What’s Up

I have small cell carcinoma, this cancer strikes 10 to 15 percent of all lung cancer victims. Of those who have small cell, only 50 percent survive 2 years and only 2 percent survive 5 years. I am 27 months into this journey and this cancer is still localized within the same area in my left lung. Recently there has been some activity, some growth that is concerning, worrisome to my oncologist.

The good thing about this is I have been allowed to have a PET scan. This scan will tell where my cancer is and if it has spread yet. The scan shows that the only area is Adolph (I named my tumor Adolph) and the surrounding area, while Adolph should have sent out minions to infect my body, he has not – he has remained consolidated within his “bunker” tight against my lung near the bronchial tubes.

As this is very unusual, I have been referred to a new doctor in the Portland, Maine area. It is the hope that this doctor, a radiation oncologist, may consider using radiation on the new minions, however the possibility is slim.

How does that make me feel? I sure would ask that question if it were someone else. The answer is so complicated, feelings are complicated themselves without the added stress of a life or death variable thrown in.

My spouse and I have been awaiting the spread, each quarterly CT scan is met with anticipation, I do hold my breath until the results are explained to us and until this last scan the results have been positive. Now we have strange behavior to consider. Behavior that puzzles my oncologist and therefore simple baffles me. I have looked at the illness as a challenge, I have been determined that the results will be leveraged my way. I have a deep faith in God and have placed myself in his hands, I have no impact myself on this journey, only God can determine my fate. But I don’t know why he has put a wrinkle in the journey I had prepared myself for. You see I secretly steeled myself against bad news, I expected it and was determined to take it in the cheek. I feel that the reason I have this disease is to show others how you can have a bad thing happen and still get up in the morning. I still put my big girl pants on and face the day. I no longer work, memory issues make it difficult to work in accounting and business. I joked to my friend this morning that I always did want to be a “kept woman” guess I have succeeded. My husband should be amused at that. I participate in life, I spend time with other people. I do have some time alone, but I do not spend it being morose, I usually spend it with our three dogs, who now are beyond spoiled.

I see a therapist on a regular basis, if you have cancer you really need to spend time with a person who is there to listen, who is impartial to the experience and can advise you about all the things that are going on. My therapist regularly tells me that his purpose is to ensure that I am healthy and that the best decisions I make aren’t necessarily for my husband, kids or other family members, but those decisions benefit me. Hence I did not have any guilt for just taking off to Virginia for my granddaughters 1st birthday. I don’t feel guilty for just jumping up and doing something adventurous possibly heading to Mt Washington for the day or maybe to Bar Harbor to people watch. If you have a diagnosis similar to mine, you need to take time to place yourself first. Don’t ignore your desire to do something simply because another person might disapprove. Other people aren’t living your reality, their opinions should support you, if they don’t then they probably aren’t the type of person you need in your life.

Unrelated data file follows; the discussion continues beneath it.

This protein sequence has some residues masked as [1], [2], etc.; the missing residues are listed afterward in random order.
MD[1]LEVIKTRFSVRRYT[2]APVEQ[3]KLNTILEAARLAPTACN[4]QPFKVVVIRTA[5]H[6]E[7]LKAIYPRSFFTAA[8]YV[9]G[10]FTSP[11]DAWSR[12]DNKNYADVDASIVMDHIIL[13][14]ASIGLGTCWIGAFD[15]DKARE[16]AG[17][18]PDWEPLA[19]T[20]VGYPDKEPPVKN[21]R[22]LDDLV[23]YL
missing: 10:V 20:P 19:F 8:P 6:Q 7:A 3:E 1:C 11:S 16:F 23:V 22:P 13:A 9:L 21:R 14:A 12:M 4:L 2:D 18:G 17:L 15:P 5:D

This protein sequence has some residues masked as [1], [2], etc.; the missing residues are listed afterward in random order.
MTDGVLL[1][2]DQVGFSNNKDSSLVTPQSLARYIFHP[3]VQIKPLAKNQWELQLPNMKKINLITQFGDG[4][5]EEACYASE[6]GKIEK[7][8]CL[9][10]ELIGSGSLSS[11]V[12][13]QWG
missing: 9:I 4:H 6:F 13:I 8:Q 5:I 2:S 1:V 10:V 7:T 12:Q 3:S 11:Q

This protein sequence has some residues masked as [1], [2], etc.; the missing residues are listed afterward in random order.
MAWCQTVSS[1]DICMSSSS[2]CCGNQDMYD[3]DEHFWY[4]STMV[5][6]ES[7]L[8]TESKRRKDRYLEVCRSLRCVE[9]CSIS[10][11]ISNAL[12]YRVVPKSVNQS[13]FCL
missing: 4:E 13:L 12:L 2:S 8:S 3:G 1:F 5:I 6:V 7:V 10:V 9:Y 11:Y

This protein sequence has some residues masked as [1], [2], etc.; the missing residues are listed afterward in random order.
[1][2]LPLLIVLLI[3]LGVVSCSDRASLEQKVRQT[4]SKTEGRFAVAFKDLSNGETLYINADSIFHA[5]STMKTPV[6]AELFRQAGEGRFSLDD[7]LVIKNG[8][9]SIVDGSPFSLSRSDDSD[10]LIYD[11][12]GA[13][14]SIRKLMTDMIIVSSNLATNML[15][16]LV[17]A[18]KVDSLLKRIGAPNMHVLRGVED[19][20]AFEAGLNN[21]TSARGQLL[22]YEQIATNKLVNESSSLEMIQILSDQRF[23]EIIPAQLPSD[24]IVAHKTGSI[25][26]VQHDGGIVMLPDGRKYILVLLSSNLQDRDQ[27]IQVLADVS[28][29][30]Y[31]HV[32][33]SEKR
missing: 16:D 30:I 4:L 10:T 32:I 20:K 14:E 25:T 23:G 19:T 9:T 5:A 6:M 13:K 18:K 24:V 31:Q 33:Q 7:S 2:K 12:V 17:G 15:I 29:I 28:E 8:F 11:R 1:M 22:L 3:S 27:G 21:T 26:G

So what’s up in my life? As you can tell a lot, I am afraid, afraid that the new doctor will tell me that there is nothing that can be done for me. A statement that has been told to me by another doctor almost two years ago. And almost equally afraid that they will give me options that might help and/or might hasten the spread of my cancer. What choice would I make, would I take a chance at an extended life at the risk of hastening the end of my life? For a while I dreamed that they would be able to remove my lung and with it the offensive cancer, I could live with just one lung. But for my type of cancer, that surgery would almost certainly hasten the spread of my cancer. But now that Adolph isn’t playing the game according to the rules, is there a slight possibility? Is there an actual chance? I toy with that idea, just mull it over slightly, then take the idea and shelve it away in my mind, protecting myself against the very real chance that that hope would indeed be crushed and my emotional well being along with it.

For now the book of my life continues to be written.

Cindy McIntire

About Cindy McIntire

Cindy is a lifelong resident of Waldo County, she is a wife and mother of three adult children. She was diagnosed with small cell carcinoma in her left lung in January 2014. Statistically only 2% of the people who are diagnosed with this disease survive more than 5 years. After trying to find literature written by others in her situation, Cindy chose to write this blog, in hopes that it may serve as a rough trail map for those who may follow.